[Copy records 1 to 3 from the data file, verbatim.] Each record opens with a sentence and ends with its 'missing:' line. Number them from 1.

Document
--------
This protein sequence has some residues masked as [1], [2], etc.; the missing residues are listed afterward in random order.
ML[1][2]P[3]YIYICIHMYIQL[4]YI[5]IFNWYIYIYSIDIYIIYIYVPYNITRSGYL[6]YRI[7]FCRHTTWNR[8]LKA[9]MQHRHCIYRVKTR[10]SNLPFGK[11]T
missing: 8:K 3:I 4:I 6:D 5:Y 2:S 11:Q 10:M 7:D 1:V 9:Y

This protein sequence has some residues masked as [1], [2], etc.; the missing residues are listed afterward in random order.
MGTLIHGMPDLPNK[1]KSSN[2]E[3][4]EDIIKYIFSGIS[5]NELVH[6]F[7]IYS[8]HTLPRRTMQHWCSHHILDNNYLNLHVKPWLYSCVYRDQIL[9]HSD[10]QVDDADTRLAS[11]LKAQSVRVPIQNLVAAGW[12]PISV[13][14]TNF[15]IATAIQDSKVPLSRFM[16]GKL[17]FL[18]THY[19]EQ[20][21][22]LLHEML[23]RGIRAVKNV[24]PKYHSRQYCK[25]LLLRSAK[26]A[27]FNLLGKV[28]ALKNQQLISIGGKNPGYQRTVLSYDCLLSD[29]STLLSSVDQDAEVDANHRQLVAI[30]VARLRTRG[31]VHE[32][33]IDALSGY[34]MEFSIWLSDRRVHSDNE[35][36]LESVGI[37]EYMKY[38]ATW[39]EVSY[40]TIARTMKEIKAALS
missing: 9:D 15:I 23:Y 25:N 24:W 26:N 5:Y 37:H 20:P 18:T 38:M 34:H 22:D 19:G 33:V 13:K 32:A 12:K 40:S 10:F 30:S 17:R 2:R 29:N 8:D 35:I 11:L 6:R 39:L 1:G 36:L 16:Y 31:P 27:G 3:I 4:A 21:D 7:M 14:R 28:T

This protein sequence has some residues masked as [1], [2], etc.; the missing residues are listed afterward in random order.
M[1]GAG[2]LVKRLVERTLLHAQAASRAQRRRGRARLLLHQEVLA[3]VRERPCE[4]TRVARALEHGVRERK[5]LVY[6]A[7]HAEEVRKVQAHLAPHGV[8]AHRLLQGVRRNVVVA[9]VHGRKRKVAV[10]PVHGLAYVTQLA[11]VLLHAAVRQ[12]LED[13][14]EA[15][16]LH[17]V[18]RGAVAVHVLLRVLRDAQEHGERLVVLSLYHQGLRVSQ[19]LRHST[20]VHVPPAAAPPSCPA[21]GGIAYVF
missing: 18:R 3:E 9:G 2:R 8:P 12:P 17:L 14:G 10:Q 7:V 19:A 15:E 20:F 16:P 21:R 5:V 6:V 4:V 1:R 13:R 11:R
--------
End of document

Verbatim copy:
This protein sequence has some residues masked as [1], [2], etc.; the missing residues are listed afterward in random order.
ML[1][2]P[3]YIYICIHMYIQL[4]YI[5]IFNWYIYIYSIDIYIIYIYVPYNITRSGYL[6]YRI[7]FCRHTTWNR[8]LKA[9]MQHRHCIYRVKTR[10]SNLPFGK[11]T
missing: 8:K 3:I 4:I 6:D 5:Y 2:S 11:Q 10:M 7:D 1:V 9:Y

This protein sequence has some residues masked as [1], [2], etc.; the missing residues are listed afterward in random order.
MGTLIHGMPDLPNK[1]KSSN[2]E[3][4]EDIIKYIFSGIS[5]NELVH[6]F[7]IYS[8]HTLPRRTMQHWCSHHILDNNYLNLHVKPWLYSCVYRDQIL[9]HSD[10]QVDDADTRLAS[11]LKAQSVRVPIQNLVAAGW[12]PISV[13][14]TNF[15]IATAIQDSKVPLSRFM[16]GKL[17]FL[18]THY[19]EQ[20][21][22]LLHEML[23]RGIRAVKNV[24]PKYHSRQYCK[25]LLLRSAK[26]A[27]FNLLGKV[28]ALKNQQLISIGGKNPGYQRTVLSYDCLLSD[29]STLLSSVDQDAEVDANHRQLVAI[30]VARLRTRG[31]VHE[32][33]IDALSGY[34]MEFSIWLSDRRVHSDNE[35][36]LESVGI[37]EYMKY[38]ATW[39]EVSY[40]TIARTMKEIKAALS
missing: 9:D 15:I 23:Y 25:N 24:W 26:N 5:Y 37:H 20:P 18:T 38:M 34:H 22:D 19:G 33:V 13:K 32:A 12:K 40:S 10:F 30:S 17:R 2:R 29:N 8:D 35:I 11:L 6:R 39:L 1:G 36:L 16:Y 31:P 27:G 3:I 4:A 21:D 7:M 14:R 28:T

This protein sequence has some residues masked as [1], [2], etc.; the missing residues are listed afterward in random order.
M[1]GAG[2]LVKRLVERTLLHAQAASRAQRRRGRARLLLHQEVLA[3]VRERPCE[4]TRVARALEHGVRERK[5]LVY[6]A[7]HAEEVRKVQAHLAPHGV[8]AHRLLQGVRRNVVVA[9]VHGRKRKVAV[10]PVHGLAYVTQLA[11]VLLHAAVRQ[12]LED[13][14]EA[15][16]LH[17]V[18]RGAVAVHVLLRVLRDAQEHGERLVVLSLYHQGLRVSQ[19]LRHST[20]VHVPPAAAPPSCPA[21]GGIAYVF
missing: 18:R 3:E 9:G 2:R 8:P 12:P 17:L 14:G 10:Q 7:V 19:A 15:E 20:F 16:P 21:R 5:V 6:V 4:V 1:R 13:R 11:R